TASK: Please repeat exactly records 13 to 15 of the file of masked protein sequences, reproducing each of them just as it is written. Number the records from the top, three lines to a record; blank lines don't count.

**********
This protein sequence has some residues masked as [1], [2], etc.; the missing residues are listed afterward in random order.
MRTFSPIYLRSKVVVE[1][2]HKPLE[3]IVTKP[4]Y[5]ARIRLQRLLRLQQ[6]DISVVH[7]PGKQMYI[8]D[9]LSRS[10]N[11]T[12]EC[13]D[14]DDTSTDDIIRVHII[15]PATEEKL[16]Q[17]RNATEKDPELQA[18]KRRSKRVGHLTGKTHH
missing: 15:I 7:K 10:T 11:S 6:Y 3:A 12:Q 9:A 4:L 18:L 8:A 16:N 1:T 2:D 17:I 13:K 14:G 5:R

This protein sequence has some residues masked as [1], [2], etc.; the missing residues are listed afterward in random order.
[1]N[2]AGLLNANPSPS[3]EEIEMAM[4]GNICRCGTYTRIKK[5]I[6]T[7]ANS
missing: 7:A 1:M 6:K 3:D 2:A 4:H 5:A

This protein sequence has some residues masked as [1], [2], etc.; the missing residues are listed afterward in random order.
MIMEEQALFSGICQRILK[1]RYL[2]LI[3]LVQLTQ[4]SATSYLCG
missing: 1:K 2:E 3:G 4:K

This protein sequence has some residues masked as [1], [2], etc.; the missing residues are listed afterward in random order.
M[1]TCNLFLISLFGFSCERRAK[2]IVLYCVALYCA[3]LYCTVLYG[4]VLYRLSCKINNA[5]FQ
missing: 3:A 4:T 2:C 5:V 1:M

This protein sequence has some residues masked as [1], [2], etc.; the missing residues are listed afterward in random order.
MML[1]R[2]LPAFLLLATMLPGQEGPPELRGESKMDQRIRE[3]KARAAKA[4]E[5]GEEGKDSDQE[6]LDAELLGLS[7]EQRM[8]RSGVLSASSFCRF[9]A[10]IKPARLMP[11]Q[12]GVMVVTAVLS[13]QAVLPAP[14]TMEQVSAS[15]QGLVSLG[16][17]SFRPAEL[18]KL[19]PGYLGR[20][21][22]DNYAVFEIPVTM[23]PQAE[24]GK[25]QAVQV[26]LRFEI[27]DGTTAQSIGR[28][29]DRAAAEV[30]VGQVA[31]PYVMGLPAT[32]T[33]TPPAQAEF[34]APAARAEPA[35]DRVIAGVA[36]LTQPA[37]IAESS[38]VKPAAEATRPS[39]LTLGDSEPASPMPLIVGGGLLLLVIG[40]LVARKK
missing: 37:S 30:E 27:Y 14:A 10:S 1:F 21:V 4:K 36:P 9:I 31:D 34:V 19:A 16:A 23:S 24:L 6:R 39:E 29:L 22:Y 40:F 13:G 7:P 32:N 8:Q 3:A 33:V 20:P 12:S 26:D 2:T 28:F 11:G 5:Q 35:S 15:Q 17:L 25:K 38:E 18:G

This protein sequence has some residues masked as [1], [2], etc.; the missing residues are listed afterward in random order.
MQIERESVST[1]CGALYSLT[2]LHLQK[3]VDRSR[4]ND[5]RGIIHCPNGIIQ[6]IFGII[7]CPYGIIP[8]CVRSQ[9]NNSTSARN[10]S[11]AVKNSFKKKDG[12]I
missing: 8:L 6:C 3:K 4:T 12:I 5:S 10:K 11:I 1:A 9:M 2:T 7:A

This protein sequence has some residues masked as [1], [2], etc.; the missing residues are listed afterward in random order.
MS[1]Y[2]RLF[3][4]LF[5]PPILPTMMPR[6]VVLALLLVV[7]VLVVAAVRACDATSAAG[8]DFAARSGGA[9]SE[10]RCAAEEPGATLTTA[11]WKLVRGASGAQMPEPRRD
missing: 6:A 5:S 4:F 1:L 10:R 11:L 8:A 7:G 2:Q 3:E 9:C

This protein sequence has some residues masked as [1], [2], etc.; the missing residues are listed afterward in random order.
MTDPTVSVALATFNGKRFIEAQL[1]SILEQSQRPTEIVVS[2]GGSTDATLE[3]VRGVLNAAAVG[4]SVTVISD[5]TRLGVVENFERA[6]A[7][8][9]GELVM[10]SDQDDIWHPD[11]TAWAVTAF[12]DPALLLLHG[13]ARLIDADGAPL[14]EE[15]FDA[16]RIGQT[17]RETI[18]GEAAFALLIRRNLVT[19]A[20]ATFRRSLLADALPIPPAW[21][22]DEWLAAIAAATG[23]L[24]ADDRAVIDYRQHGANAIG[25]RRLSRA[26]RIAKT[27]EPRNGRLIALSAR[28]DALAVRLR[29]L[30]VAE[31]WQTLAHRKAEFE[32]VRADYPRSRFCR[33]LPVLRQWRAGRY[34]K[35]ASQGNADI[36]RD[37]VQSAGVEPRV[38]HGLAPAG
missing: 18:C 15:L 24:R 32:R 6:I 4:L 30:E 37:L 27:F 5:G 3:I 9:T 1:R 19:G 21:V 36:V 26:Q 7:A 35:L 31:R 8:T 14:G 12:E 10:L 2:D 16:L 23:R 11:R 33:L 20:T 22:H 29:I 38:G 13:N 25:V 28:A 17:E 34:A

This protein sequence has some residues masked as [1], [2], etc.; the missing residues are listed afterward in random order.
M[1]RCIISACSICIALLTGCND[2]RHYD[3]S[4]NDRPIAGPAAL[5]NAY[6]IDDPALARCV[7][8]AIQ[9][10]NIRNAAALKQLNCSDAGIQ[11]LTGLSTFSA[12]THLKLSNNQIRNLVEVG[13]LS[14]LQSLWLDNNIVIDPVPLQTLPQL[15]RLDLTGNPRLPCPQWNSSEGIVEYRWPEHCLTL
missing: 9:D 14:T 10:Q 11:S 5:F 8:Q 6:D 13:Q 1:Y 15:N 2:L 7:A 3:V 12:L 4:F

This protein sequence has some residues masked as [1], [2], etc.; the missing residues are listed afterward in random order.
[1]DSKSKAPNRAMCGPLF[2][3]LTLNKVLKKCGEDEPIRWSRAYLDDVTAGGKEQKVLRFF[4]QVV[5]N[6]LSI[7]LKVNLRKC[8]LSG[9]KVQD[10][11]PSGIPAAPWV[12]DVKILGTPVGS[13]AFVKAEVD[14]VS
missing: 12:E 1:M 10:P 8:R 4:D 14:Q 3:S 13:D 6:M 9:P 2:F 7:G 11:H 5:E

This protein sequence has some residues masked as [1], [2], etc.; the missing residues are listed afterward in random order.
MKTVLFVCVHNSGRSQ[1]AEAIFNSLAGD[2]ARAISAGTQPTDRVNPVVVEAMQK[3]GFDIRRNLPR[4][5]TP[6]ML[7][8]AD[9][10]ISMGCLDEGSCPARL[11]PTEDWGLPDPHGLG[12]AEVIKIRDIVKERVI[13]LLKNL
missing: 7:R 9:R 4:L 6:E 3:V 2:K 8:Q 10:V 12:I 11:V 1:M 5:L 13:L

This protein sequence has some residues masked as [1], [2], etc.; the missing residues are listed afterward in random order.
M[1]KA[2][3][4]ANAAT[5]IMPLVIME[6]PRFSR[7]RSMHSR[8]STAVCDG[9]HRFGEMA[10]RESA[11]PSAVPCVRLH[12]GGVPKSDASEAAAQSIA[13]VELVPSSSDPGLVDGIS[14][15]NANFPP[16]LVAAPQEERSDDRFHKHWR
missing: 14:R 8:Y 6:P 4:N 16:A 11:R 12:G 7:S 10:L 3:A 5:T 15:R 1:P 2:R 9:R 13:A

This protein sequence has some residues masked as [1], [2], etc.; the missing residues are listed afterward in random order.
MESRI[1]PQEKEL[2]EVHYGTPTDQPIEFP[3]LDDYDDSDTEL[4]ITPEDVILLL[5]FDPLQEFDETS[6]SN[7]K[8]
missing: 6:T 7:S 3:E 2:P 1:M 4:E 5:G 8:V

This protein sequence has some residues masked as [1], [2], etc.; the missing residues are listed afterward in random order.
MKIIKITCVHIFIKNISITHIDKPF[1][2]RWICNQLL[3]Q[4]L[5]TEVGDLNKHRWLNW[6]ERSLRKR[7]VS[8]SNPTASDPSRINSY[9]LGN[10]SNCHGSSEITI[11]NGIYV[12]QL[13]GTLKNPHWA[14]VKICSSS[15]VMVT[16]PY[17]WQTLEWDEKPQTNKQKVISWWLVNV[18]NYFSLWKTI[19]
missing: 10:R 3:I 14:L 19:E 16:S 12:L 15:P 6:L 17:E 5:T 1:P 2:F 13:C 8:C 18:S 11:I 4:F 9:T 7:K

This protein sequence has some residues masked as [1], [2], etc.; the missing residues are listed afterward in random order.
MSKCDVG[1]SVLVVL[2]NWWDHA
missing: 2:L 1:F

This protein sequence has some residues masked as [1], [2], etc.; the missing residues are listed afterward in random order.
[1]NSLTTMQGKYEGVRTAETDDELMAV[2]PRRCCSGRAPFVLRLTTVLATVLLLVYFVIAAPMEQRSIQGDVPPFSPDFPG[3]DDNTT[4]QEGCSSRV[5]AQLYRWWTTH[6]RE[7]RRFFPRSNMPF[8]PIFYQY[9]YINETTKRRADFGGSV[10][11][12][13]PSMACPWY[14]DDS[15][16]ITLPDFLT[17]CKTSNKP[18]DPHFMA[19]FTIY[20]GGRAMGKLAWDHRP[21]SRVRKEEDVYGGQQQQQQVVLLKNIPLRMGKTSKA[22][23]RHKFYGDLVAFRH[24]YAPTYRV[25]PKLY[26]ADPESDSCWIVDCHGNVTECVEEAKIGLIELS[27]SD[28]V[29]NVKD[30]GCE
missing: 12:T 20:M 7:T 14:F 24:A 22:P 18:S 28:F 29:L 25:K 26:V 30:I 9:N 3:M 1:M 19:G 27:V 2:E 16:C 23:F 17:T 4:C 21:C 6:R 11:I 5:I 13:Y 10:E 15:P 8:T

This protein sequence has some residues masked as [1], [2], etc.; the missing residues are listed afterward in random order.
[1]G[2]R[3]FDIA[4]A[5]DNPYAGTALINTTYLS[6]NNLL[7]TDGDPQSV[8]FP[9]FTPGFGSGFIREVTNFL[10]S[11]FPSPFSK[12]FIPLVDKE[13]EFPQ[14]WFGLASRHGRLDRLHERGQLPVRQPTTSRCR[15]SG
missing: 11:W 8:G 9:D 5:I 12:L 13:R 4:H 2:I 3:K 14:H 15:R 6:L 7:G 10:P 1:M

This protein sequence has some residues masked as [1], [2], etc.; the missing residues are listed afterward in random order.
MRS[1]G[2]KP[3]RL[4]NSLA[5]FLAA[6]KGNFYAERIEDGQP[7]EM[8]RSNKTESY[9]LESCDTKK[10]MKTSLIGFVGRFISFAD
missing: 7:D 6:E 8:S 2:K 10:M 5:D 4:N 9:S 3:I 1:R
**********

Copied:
This protein sequence has some residues masked as [1], [2], etc.; the missing residues are listed afterward in random order.
MESRI[1]PQEKEL[2]EVHYGTPTDQPIEFP[3]LDDYDDSDTEL[4]ITPEDVILLL[5]FDPLQEFDETS[6]SN[7]K[8]
missing: 6:T 7:S 3:E 2:P 1:M 4:E 5:G 8:V

This protein sequence has some residues masked as [1], [2], etc.; the missing residues are listed afterward in random order.
MKIIKITCVHIFIKNISITHIDKPF[1][2]RWICNQLL[3]Q[4]L[5]TEVGDLNKHRWLNW[6]ERSLRKR[7]VS[8]SNPTASDPSRINSY[9]LGN[10]SNCHGSSEITI[11]NGIYV[12]QL[13]GTLKNPHWA[14]VKICSSS[15]VMVT[16]PY[17]WQTLEWDEKPQTNKQKVISWWLVNV[18]NYFSLWKTI[19]
missing: 10:R 3:I 14:L 19:E 16:S 12:L 15:P 6:L 17:E 5:T 1:P 2:F 13:C 8:C 18:S 11:I 4:F 9:T 7:K

This protein sequence has some residues masked as [1], [2], etc.; the missing residues are listed afterward in random order.
MSKCDVG[1]SVLVVL[2]NWWDHA
missing: 2:L 1:F